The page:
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Cannabinoids in psychiatry: They are here to stay

Research output: Contribution to journalReview articlepeer-review

Julia Jiyeon Woo, Emma Van Reekum, Sagnik Bhattacharyya, Zainab Samaan

Original languageEnglish
Pages (from-to)311-313
Number of pages3
JournalBritish Journal of Psychiatry
Volume220
Issue number6
DOIs
Accepted/In press2022
Published21 Jun 2022

Bibliographical note

Funding Information: S.B.'s research related to cannabinoids has been funded by: the Medical Research Council, UK; the National Institute for Health Research (NIHR), UK; the Wellcome Trust; the European Commission; the Dowager Countess Eleanor Peel Trust; Parkinson's UK; Rosetrees Trust; and Alzheimer's Research UK. S.B. has participated in advisory boards for or received honoraria as a speaker from Reckitt Benckiser, EmpowerPharm/SanteCannabis, and Britannia Pharmaceuticals; and is working in ongoing collaboration with Beckley Canopy Therapeutics/Canopy Growth (investigator-initiated research), wherein they are supplying the study drug for free for charity-funded research (Parkinson's UK and NIHR Guy's and St Thomas' Biomedical Research Centre). Z.S. is a member of the BJPsych editorial board, and did not take part in the review or decision-making process of this paper. Publisher Copyright: Copyright © The Author(s), 2022. Published by Cambridge University Press on behalf of the Royal College of Psychiatrists.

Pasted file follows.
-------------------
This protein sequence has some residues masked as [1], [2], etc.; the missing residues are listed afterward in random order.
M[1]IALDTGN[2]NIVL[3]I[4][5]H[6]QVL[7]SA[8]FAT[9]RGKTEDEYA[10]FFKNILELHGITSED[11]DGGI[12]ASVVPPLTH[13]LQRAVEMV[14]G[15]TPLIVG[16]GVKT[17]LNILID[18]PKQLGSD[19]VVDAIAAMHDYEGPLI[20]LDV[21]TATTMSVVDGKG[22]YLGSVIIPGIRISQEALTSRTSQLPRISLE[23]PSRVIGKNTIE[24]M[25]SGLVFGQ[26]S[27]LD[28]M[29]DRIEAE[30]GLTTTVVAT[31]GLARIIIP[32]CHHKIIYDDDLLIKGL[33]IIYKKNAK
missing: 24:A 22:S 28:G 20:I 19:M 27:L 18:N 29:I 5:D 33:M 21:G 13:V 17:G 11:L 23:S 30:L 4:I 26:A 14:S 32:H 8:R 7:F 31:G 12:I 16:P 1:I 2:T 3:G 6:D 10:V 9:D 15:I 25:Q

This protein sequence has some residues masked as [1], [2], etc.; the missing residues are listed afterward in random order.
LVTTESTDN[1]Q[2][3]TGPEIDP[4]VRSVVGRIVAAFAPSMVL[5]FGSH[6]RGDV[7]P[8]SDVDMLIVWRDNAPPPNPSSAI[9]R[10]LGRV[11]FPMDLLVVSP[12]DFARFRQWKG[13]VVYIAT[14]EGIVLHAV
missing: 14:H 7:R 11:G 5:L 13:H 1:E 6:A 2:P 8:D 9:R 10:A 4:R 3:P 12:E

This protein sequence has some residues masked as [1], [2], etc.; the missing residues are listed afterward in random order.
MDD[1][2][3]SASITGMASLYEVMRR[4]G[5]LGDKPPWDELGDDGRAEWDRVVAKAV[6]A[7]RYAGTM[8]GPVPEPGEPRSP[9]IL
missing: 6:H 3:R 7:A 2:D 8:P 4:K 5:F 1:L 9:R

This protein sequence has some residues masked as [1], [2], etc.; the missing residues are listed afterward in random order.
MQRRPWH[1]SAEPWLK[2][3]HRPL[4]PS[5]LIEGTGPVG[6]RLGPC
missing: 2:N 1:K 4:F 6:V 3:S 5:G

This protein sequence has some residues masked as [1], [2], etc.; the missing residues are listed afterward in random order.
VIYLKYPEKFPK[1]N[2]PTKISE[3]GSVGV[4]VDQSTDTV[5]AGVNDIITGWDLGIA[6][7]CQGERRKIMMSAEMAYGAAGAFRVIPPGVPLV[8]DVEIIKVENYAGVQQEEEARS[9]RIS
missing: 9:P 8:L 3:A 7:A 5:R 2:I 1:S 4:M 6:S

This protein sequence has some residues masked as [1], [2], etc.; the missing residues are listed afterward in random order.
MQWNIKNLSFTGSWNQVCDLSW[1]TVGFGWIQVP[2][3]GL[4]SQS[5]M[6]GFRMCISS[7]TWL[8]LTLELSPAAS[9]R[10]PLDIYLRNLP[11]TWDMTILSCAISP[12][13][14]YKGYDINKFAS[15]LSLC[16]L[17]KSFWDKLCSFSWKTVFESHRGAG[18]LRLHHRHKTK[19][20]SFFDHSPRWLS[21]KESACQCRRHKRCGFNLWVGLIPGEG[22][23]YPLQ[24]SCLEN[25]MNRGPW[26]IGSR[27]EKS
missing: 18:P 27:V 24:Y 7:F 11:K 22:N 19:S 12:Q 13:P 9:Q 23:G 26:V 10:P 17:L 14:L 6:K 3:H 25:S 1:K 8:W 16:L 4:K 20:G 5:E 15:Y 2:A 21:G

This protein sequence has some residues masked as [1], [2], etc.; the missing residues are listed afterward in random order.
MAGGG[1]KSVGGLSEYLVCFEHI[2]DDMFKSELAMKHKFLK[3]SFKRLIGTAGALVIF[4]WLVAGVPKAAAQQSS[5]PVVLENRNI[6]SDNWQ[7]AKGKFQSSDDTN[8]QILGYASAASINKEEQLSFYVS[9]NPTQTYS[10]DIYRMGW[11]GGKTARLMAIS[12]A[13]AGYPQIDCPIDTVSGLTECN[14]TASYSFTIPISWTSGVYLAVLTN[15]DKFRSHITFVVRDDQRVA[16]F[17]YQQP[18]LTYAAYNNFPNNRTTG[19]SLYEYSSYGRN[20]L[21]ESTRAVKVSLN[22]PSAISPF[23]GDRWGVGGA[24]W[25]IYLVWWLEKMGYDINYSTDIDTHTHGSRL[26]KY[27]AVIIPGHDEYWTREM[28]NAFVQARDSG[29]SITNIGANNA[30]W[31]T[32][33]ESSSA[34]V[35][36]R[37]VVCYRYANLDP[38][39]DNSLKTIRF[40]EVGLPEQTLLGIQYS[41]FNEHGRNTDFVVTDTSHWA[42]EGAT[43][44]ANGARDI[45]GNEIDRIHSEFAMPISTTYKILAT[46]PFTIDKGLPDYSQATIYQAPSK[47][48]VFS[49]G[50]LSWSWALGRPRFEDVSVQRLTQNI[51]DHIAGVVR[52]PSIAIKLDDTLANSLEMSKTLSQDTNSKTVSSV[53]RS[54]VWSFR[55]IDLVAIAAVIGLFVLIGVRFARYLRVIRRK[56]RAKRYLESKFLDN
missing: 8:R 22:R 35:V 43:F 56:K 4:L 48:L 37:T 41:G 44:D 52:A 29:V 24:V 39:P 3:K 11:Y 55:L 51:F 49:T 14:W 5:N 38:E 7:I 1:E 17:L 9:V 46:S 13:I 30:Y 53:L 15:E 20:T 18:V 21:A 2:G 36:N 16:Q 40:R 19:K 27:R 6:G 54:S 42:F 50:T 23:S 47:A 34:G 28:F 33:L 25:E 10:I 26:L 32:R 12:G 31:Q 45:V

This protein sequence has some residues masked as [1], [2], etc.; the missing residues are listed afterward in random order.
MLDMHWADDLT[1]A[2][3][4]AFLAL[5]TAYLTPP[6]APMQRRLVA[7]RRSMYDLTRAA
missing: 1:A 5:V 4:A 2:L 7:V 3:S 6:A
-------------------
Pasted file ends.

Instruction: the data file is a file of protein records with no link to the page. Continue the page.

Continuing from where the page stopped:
King's Authors

Abstract

Cannabinoids are commonly perceived by the public as safe and effective for improving mental health, despite limited evidence to support their use. We discuss reasons why cannabinoids may be particularly compelling for our patients and provide strategies for how psychiatrists can counsel and educate patients on the evidence regarding cannabinoids.

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